Last night, MPs voted down amendments to the Human Fertility and Embryology Bill seeking to reduce legal access to abortion to the first 24, 22, 20, 16 or even 12 weeks of pregnancy. In line with the scientific evidence on the subject (as picked over by the Select Committee on Science and Technology in their report of October 2007), the Commons decided that there was no case for changing the current 24 week limit. The evidence on foetal development and viability presents no case for changing the laws on abortion, and MPs voted accordingly.
This is excellent news for people who like their policy humane and evidence-based. Reading the debate through, it is reassuring to see parliamentary representatives discussing the EPICure 1 and EPICure 2 studies, and basing their decisions on the data. And it is profoundly depressing to read the pro-life response to peer-reviewed research:
“I cannot disagree with a body of evidence, but neither can I agree that abortion at 24 weeks is acceptable.”
– Clare Curtis-Thomas, MP (Crosby, Labour)
Curtis-Thomas’s stated objection to the 24-week limit, and her reason for proposing a 12-week limit in its place, is on the grounds of viability: “I believe that many Members on both sides of the House are convinced that, given the opportunity, far more babies born and delivered at 23 weeks would be viable, and that we therefore have to protect them.” Informed that the survival rates of infants born at 22 and 23 weeks gestation are extremely low, Curtis-Thomas announces that she accepts the evidence – evidence which proves her premise is flawed – and refuses to give the evidence any sway over her own thinking. Which is, if you think about, rather a horrific thing for someone to say in the middle of a parliamentary debate.
Curtis-Thomas was speaking in support of an amendment tabled by Edward Leigh, seeking to restrict legal access to abortions to the first 12 weeks of pregnancy. After making some conciliatory noises about the pro-choice argument (“I understand the strongly held views of many people who feel that they have to defend the rights of women to make a choice about something in their own body”, he said, which is quite a different matter to sharing in the belief that women have a right to make a choice about something in their own body), Leigh made this statement:
“In modern Britain, the most dangerous place to be is in one’s mother’s womb, which should be a place of sanctity. Ninety-eight per cent. of abortions are social. Only 1.3 per cent. are because of foetal handicap and 0.4 per cent. are because of the risk to the mother’s life. It is a bleak picture of modern Britain.”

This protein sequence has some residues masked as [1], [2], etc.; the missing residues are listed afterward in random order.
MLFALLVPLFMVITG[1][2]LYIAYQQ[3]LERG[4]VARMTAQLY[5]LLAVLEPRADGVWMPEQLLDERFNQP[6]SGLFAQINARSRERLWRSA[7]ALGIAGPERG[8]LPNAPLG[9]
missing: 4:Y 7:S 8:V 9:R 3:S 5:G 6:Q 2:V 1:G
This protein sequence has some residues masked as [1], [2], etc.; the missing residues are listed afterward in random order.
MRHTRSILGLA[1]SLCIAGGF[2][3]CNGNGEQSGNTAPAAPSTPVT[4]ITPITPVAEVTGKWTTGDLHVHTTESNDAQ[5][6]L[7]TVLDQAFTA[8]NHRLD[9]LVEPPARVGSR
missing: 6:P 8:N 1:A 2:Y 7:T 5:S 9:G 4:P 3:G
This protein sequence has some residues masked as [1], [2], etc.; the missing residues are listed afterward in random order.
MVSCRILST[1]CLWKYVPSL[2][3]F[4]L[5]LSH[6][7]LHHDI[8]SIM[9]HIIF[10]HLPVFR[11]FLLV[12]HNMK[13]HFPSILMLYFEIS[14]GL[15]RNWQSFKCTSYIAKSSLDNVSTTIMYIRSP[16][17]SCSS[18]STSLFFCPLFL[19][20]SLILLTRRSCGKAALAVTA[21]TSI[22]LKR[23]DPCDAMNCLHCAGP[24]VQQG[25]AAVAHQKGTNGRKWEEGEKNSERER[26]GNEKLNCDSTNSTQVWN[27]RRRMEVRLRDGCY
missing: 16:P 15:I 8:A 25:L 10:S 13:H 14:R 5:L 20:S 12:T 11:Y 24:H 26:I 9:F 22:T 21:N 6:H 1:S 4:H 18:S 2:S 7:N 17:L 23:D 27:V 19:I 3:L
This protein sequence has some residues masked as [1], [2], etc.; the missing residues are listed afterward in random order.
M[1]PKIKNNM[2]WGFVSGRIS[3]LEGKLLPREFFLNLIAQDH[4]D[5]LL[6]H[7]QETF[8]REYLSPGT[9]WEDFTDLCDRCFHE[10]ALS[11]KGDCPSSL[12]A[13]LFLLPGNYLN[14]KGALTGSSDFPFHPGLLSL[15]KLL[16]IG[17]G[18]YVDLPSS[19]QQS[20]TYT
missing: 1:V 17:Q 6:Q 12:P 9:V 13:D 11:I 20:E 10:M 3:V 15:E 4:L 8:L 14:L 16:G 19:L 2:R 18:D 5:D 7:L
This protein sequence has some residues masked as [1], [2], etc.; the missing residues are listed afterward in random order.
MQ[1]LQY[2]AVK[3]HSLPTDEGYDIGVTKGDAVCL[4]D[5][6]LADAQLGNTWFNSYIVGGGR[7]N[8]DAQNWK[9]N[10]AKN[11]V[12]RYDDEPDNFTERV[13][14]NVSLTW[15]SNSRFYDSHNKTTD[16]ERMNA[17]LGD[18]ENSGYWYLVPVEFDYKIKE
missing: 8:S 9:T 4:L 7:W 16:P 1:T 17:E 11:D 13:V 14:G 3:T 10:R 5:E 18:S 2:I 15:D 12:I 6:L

What is a social abortion anyway? It’s a handy little phrase which plays off of uses like “social drinking” to suggest abortions for convenience, undertaken by selfish women who cannot bear to submit to maternity. But in the debate over the HEF Bill, another amendment sought to force providers of IVF to consider the importance of the father-figure to the welfare of the child before offering fertility treatment. That is one example of a social consideration – and while I am happy that the “Conditions of Licenses for Treatment” were left unchanged, I agree strongly that anyone who is going to have a child should consider whether they are able to provide a stable family for the child. In the case of late-term abortions, many of these occur when the family unit breaks down: faced with the prospect of becoming a single mother, the pregnant woman decides that she cannot raise a child alone and has an abortion. She makes this decision for social reasons, and rightly so.
Anecdote is a poor basis for an argument, but if parliamentarians feel justified in offering their own religious beliefs for consideration, my own experience of the abortion laws must be worth at least as much as that. At 20, midway through university and while taking the pill (taking it badly, as it turned out, but there you go) I found out that I was pregnant. It took me 12 weeks to realise this: I didn’t want to be pregnant, I didn’t think I could be pregnant, and I could have gone on in ignorance for some weeks longer if I hadn’t had a routine pregnancy test while renewing my prescription for the pill.
If the Leigh amendment had been law, my life and my baby’s life would have been decided right then, regardless of my ability to care for a child. Fortunately, my doctor was able to assure me that I had several weeks to come to a decision, and I was able to go back to my boyfriend and assess our social circumstances. We had a stable, long-term relationship and families who could support us, and I decided that I did want this baby – much to my own surprise. The right to choose meant that I was able to make a positive decision to become a mother. Without that choice, I could easily have felt trapped, bitter and resentful of the child; with that choice, I am married with two children whom I love very much, and to whom I can give a safe and comfortable home. Choices like mine don’t turn up so much in the statistics on abortion, but being able to choose whether or not to have a baby – even when the pregnancy itself was not chosen – is one of the most precious rights we have, for the welfare of both mother and child. Because what happens to the child who isn’t wanted, or who is born into social circumstances insufficient to his or her welfare, is more grotesque than abortion by a long, miserable way.